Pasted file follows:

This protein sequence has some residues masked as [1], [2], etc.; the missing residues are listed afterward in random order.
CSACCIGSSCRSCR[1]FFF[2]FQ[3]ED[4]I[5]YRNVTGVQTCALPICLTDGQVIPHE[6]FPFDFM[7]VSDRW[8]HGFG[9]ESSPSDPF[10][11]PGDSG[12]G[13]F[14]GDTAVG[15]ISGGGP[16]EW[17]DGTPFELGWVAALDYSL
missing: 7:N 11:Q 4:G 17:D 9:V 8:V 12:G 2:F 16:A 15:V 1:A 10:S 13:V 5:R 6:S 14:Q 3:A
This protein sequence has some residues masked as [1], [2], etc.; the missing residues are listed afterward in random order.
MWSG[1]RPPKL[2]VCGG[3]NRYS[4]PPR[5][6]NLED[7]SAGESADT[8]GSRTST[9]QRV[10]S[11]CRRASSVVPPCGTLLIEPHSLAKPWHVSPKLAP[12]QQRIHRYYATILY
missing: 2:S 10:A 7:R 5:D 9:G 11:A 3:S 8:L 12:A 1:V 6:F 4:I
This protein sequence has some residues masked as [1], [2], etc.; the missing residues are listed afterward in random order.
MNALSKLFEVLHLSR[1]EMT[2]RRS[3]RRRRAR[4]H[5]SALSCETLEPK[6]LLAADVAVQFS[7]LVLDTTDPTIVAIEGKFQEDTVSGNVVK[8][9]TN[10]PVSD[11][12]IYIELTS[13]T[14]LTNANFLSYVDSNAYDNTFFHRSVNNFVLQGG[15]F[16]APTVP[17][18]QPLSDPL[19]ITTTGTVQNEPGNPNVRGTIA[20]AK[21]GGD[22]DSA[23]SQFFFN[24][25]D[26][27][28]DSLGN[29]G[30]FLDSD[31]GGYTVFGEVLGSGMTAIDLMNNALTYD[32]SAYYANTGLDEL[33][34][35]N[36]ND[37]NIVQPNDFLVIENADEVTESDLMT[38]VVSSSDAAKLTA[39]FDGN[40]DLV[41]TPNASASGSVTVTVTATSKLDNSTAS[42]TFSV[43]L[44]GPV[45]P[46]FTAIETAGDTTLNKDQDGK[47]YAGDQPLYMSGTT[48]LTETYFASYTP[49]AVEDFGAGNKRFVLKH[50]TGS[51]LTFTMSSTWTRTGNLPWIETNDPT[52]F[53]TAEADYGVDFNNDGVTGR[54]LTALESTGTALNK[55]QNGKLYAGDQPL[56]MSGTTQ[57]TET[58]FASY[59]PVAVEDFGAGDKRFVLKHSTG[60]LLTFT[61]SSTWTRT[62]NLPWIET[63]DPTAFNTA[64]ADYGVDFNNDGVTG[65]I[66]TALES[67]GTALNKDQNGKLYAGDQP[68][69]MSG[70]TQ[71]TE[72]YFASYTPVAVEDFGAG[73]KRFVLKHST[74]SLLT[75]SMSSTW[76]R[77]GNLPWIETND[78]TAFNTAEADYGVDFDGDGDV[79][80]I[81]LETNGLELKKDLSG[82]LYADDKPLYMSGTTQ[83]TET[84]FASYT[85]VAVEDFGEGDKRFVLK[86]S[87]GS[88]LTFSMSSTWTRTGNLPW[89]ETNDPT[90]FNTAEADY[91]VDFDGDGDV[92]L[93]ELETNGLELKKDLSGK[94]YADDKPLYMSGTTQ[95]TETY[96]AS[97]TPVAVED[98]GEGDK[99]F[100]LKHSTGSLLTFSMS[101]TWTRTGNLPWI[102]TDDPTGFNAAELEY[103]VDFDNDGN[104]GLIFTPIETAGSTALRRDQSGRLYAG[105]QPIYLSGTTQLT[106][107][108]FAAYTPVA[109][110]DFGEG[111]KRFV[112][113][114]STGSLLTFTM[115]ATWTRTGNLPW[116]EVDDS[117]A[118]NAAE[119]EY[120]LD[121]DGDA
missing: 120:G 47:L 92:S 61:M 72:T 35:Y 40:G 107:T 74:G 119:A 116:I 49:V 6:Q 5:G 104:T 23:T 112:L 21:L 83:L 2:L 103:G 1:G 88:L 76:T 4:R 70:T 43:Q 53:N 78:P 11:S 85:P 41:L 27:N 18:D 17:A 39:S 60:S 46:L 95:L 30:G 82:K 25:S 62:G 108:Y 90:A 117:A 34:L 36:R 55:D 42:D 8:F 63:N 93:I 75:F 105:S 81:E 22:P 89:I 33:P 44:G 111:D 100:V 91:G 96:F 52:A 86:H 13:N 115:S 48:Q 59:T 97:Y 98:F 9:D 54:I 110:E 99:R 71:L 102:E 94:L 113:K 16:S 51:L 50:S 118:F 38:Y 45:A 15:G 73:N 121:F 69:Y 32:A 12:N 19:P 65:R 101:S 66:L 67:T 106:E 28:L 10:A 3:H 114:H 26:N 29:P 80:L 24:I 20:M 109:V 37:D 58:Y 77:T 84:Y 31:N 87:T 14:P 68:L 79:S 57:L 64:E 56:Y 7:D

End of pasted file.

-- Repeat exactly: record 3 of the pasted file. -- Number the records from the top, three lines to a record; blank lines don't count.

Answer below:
This protein sequence has some residues masked as [1], [2], etc.; the missing residues are listed afterward in random order.
MNALSKLFEVLHLSR[1]EMT[2]RRS[3]RRRRAR[4]H[5]SALSCETLEPK[6]LLAADVAVQFS[7]LVLDTTDPTIVAIEGKFQEDTVSGNVVK[8][9]TN[10]PVSD[11][12]IYIELTS[13]T[14]LTNANFLSYVDSNAYDNTFFHRSVNNFVLQGG[15]F[16]APTVP[17][18]QPLSDPL[19]ITTTGTVQNEPGNPNVRGTIA[20]AK[21]GGD[22]DSA[23]SQFFFN[24][25]D[26][27][28]DSLGN[29]G[30]FLDSD[31]GGYTVFGEVLGSGMTAIDLMNNALTYD[32]SAYYANTGLDEL[33][34][35]N[36]ND[37]NIVQPNDFLVIENADEVTESDLMT[38]VVSSSDAAKLTA[39]FDGN[40]DLV[41]TPNASASGSVTVTVTATSKLDNSTAS[42]TFSV[43]L[44]GPV[45]P[46]FTAIETAGDTTLNKDQDGK[47]YAGDQPLYMSGTT[48]LTETYFASYTP[49]AVEDFGAGNKRFVLKH[50]TGS[51]LTFTMSSTWTRTGNLPWIETNDPT[52]F[53]TAEADYGVDFNNDGVTGR[54]LTALESTGTALNK[55]QNGKLYAGDQPL[56]MSGTTQ[57]TET[58]FASY[59]PVAVEDFGAGDKRFVLKHSTG[60]LLTFT[61]SSTWTRT[62]NLPWIET[63]DPTAFNTA[64]ADYGVDFNNDGVTG[65]I[66]TALES[67]GTALNKDQNGKLYAGDQP[68][69]MSG[70]TQ[71]TE[72]YFASYTPVAVEDFGAG[73]KRFVLKHST[74]SLLT[75]SMSSTW[76]R[77]GNLPWIETND[78]TAFNTAEADYGVDFDGDGDV[79][80]I[81]LETNGLELKKDLSG[82]LYADDKPLYMSGTTQ[83]TET[84]FASYT[85]VAVEDFGEGDKRFVLK[86]S[87]GS[88]LTFSMSSTWTRTGNLPW[89]ETNDPT[90]FNTAEADY[91]VDFDGDGDV[92]L[93]ELETNGLELKKDLSGK[94]YADDKPLYMSGTTQ[95]TETY[96]AS[97]TPVAVED[98]GEGDK[99]F[100]LKHSTGSLLTFSMS[101]TWTRTGNLPWI[102]TDDPTGFNAAELEY[103]VDFDNDGN[104]GLIFTPIETAGSTALRRDQSGRLYAG[105]QPIYLSGTTQLT[106][107][108]FAAYTPVA[109][110]DFGEG[111]KRFV[112][113][114]STGSLLTFTM[115]ATWTRTGNLPW[116]EVDDS[117]A[118]NAAE[119]EY[120]LD[121]DGDA
missing: 120:G 47:L 92:S 61:M 72:T 35:Y 40:G 107:T 74:G 119:A 116:I 49:V 6:Q 5:G 104:T 23:T 112:L 21:L 83:L 2:L 103:G 1:G 88:L 76:T 4:R 70:T 43:Q 53:N 78:P 11:S 85:P 41:L 27:N 18:D 17:A 39:S 60:S 46:L 95:L 30:G 82:K 25:S 62:G 108:Y 90:A 117:A 34:L 36:R 55:D 42:D 8:F 63:N 93:I 75:F 105:S 81:E 22:P 89:I 33:P 44:G 111:D 100:V 91:G 96:F 52:A 86:H 13:N 115:S 48:Q 59:T 97:Y 98:F 9:D 54:I 110:E 99:R 71:L 102:E 94:L 113:K 16:S 51:L 50:S 118:F 38:Y 45:A 15:G 73:N 121:F 69:Y 32:A 12:N 19:P 65:R 101:S 66:L 67:T 106:E 28:L 10:A 3:H 114:H 26:N 29:P 80:L 24:I 20:M 109:V 37:D 58:Y 77:T 84:Y 31:N 87:T 14:P 68:L 79:S 57:L 64:E 56:Y 7:D